Another example is The Women and Memory Forum, an initiative founded by female Egyptian academics that aims to shape an alternative collective memory that includes women. These women want to change gender awareness in Egypt from pre-school education to gender-related courses taught at the university level, and are doing this both by re-writing classic children's books and by writing new ones that offer an alternative gender-based division of labor. Under President Mubarak, when rather restrictive censorship was applied to subversive texts published in Egypt, these books were only available for purchase in one store, Diwan, managed by women. In addition, Forum members authored Arabic language anthologies on gender and religion, gender and medicine, gender and law, gender and history, gender and literature, and gender and psychology, anthropology, and sociology. Forum members adopted the assumption coined by Foucault, “knowledge is power,” and declared that their goal is to mediate the feminist idea to Egyptian women.

The young women of Tahrir Square, therefore, were equipped with rather solid gender awareness, and the Square revealed an extraordinary gender performance. Women crossed the obstacles of fear, calling out boldly against the regime; they prompted young men to respond to their calls, confronted security forces, assumed risks, and even sacrificed their lives for a “different Egypt” or a “new Egypt.” The new female shahidas did not prefer death for their motherland over insufferable lives as social outcasts; they sacrificed their lives for the sake of a better future of their country.

The most prominent activists in the Square, including one of the April 6 leaders, were devoutly observant religious women, wearing the veil. However, The hijab did not keep them from anti-establishment political activity. On the contrary, wearing the hijab, they felt more confident and more authentic.

Tawakul Karman, one of the leaders of the revolution in Yemen, is another example of the process described above. Although the revolutionary situation in Yemen differs from that in Egypt (the former is a failed state that threatens to dissolve into multiple tribal territories), young Yemenite men have agreed to place the leadership of the protest in Karman's hands. When she was arrested in January 2011 for “incitement, sedition, and obstruction of public social order,” the regime was forced to release her 24 hours later in response to a wave of protest evoked by her arrest.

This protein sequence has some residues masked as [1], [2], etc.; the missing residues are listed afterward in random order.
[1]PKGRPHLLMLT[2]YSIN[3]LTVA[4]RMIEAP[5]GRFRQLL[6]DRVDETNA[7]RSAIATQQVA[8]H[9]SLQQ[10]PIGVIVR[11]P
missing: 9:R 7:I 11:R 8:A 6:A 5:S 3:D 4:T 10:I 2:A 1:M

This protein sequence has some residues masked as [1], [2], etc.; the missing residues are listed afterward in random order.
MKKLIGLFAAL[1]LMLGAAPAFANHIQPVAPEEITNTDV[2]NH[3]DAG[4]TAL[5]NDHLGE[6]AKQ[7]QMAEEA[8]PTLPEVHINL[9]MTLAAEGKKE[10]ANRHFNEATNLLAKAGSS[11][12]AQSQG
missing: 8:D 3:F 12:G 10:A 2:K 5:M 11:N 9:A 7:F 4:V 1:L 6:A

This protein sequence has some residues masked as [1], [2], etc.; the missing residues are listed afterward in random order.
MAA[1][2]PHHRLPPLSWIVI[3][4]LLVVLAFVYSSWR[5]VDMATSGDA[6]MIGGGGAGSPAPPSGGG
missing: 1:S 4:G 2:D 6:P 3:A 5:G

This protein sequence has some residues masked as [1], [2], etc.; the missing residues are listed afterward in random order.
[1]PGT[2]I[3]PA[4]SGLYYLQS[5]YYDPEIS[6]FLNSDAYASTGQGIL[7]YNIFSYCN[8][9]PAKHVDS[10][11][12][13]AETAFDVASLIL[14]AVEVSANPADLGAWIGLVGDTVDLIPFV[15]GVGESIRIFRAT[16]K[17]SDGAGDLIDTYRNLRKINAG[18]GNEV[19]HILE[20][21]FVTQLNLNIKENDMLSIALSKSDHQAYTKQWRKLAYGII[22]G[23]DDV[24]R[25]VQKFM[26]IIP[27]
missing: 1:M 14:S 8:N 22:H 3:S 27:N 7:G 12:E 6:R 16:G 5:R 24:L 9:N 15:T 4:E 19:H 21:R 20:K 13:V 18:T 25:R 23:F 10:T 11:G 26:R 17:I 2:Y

Karman, a married mother of three in her thirties, has a BA in commerce studies, an MA in political science from the University of Sana’a, and a diploma in investigative journalism from the USA. She is active in labor unions, human rights organizations (she is the chairperson of “Journalism Without Borders”), and was co-recipient of the Nobel Prize for Peace last year along with two other women from Liberia. She is also a member of the Islah party that represented the Muslim Brotherhood party in the Yemeni parliament.
She led the weekly demonstrations calling for the resignation of Yemen’s former President,' Ali 'Abdallah Saleh, the release of political prisoners, a ban on marriages involving female minors, and a minimum age of 17 for marriage for women. She has no hesitations in criticizing the conservative elements in her own party, and she exhibits independence in developing her own political, social, and gender world views. In the past she wore a niqab (face cover) but has since removed it. Today, she sports a hijab, since she argues that “female public activists that appear in public should be able to see their audience and be seen by them,” and furthermore, she claims, the niqab is not a religious-Islamic command but a social custom within the framework of common practices (urf).
Through her activities, conduct, and worldview, Karman also embodies the hybrid reformist-Islamic model, a model that dissolves the binary approach used to classify Middle Eastern women either as feminists or fundamentalist Islamists. This model is not suitable for societies in which secularism is seen exclusively as a western import and therefore faulty in principle, but applies also to societies in which it is occasionally imposed by heads of governments themselves, based on their contemporary narrow interests, and is extended and restricted according to their wishes. The desire to bring down the autocratic regimes topples both the secular and the fundamentalist models.   
The question is whether the euphoric gender performance of the revolutions was temporary, or whether this is an unstoppable gendered melody. It might be caused to retreat, it might be tempered, its sharp corners might be abraded — but it cannot be terminated.

Alona Ferber

Diwaniyya Contributor